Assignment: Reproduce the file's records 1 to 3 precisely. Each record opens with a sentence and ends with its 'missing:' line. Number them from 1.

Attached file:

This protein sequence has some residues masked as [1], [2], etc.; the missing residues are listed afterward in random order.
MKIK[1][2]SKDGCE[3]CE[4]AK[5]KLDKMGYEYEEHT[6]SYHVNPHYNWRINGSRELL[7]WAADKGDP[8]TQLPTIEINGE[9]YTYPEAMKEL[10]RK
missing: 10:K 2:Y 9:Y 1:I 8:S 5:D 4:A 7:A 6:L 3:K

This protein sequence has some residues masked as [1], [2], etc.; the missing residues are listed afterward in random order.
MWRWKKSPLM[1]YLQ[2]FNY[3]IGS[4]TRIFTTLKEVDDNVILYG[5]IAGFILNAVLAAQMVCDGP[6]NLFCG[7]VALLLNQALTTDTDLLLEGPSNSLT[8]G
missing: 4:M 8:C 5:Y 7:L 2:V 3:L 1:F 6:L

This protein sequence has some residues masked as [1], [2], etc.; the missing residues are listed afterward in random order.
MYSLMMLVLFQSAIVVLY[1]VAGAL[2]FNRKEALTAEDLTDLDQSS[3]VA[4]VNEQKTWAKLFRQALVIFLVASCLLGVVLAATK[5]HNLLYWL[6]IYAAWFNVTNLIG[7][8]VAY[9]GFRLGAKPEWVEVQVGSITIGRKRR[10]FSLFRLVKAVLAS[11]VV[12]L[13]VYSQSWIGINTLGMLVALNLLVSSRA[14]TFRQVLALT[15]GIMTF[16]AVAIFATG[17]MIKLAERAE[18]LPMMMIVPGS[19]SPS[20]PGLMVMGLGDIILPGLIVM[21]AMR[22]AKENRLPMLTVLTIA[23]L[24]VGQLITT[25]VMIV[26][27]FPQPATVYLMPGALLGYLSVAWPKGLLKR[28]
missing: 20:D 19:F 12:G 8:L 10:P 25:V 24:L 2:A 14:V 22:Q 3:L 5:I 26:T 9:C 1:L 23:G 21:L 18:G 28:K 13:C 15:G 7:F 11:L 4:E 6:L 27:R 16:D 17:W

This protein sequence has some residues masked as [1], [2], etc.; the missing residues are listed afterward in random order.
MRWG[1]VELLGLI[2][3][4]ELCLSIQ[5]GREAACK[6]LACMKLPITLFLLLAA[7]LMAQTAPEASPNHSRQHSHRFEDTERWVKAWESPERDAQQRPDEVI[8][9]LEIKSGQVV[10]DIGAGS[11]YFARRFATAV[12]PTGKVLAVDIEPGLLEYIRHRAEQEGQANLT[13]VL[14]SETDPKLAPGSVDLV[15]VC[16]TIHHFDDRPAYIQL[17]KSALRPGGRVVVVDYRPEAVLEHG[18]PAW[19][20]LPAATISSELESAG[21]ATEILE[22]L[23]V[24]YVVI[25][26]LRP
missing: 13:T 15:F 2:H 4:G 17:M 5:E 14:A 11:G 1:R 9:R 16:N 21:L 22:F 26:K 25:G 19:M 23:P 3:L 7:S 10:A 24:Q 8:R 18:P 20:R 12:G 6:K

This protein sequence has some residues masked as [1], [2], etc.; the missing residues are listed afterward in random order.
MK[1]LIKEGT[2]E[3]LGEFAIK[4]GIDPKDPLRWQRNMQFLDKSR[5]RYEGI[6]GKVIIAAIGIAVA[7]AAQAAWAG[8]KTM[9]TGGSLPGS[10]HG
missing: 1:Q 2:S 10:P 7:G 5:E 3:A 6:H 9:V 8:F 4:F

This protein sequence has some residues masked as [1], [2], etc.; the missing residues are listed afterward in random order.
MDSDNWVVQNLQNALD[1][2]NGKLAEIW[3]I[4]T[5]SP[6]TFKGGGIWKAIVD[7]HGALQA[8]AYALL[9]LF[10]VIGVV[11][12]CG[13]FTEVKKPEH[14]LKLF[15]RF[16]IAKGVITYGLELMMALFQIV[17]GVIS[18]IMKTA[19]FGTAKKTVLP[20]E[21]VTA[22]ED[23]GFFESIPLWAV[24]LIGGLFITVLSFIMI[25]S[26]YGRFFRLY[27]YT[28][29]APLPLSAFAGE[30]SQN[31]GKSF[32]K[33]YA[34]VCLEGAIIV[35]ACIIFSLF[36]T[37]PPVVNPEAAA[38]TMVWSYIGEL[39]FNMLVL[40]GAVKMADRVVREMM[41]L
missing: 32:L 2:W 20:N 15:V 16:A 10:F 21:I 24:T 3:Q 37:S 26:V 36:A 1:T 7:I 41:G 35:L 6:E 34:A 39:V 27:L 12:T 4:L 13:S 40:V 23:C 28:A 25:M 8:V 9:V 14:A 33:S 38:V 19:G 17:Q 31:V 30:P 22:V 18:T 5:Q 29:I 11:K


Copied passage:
This protein sequence has some residues masked as [1], [2], etc.; the missing residues are listed afterward in random order.
MKIK[1][2]SKDGCE[3]CE[4]AK[5]KLDKMGYEYEEHT[6]SYHVNPHYNWRINGSRELL[7]WAADKGDP[8]TQLPTIEINGE[9]YTYPEAMKEL[10]RK
missing: 10:K 2:Y 9:Y 1:I 8:S 5:D 4:A 7:A 6:L 3:K

This protein sequence has some residues masked as [1], [2], etc.; the missing residues are listed afterward in random order.
MWRWKKSPLM[1]YLQ[2]FNY[3]IGS[4]TRIFTTLKEVDDNVILYG[5]IAGFILNAVLAAQMVCDGP[6]NLFCG[7]VALLLNQALTTDTDLLLEGPSNSLT[8]G
missing: 4:M 8:C 5:Y 7:L 2:V 3:L 1:F 6:L

This protein sequence has some residues masked as [1], [2], etc.; the missing residues are listed afterward in random order.
MYSLMMLVLFQSAIVVLY[1]VAGAL[2]FNRKEALTAEDLTDLDQSS[3]VA[4]VNEQKTWAKLFRQALVIFLVASCLLGVVLAATK[5]HNLLYWL[6]IYAAWFNVTNLIG[7][8]VAY[9]GFRLGAKPEWVEVQVGSITIGRKRR[10]FSLFRLVKAVLAS[11]VV[12]L[13]VYSQSWIGINTLGMLVALNLLVSSRA[14]TFRQVLALT[15]GIMTF[16]AVAIFATG[17]MIKLAERAE[18]LPMMMIVPGS[19]SPS[20]PGLMVMGLGDIILPGLIVM[21]AMR[22]AKENRLPMLTVLTIA[23]L[24]VGQLITT[25]VMIV[26][27]FPQPATVYLMPGALLGYLSVAWPKGLLKR[28]
missing: 20:D 19:F 12:G 8:L 10:P 25:V 24:L 2:A 14:V 22:Q 3:L 5:I 26:T 9:C 1:L 23:G 21:L 18:G 28:K 13:C 15:G 7:F 11:L 4:E 6:L 27:R 16:D 17:W